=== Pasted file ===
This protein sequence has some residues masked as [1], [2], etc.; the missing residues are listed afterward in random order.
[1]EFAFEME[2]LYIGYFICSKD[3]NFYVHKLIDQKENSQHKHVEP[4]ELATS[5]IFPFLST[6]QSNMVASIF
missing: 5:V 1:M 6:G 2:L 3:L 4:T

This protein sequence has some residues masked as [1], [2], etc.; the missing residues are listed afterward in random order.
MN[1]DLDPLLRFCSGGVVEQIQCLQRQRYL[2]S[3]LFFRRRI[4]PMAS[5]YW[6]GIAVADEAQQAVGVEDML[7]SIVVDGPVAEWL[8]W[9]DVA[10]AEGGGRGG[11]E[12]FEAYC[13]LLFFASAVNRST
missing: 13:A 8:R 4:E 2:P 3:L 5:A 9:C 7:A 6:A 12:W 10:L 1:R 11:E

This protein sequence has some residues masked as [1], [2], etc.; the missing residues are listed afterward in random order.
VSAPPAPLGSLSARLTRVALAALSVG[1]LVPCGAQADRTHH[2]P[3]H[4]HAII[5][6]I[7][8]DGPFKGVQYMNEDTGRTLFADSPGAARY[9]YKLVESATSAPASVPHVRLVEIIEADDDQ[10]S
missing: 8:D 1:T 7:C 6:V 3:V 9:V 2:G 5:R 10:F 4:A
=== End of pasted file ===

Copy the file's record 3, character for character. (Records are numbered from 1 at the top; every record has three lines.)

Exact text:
This protein sequence has some residues masked as [1], [2], etc.; the missing residues are listed afterward in random order.
VSAPPAPLGSLSARLTRVALAALSVG[1]LVPCGAQADRTHH[2]P[3]H[4]HAII[5][6]I[7][8]DGPFKGVQYMNEDTGRTLFADSPGAARY[9]YKLVESATSAPASVPHVRLVEIIEADDDQ[10]S
missing: 8:D 1:T 7:C 6:V 3:V 9:V 2:G 5:R 10:F 4:A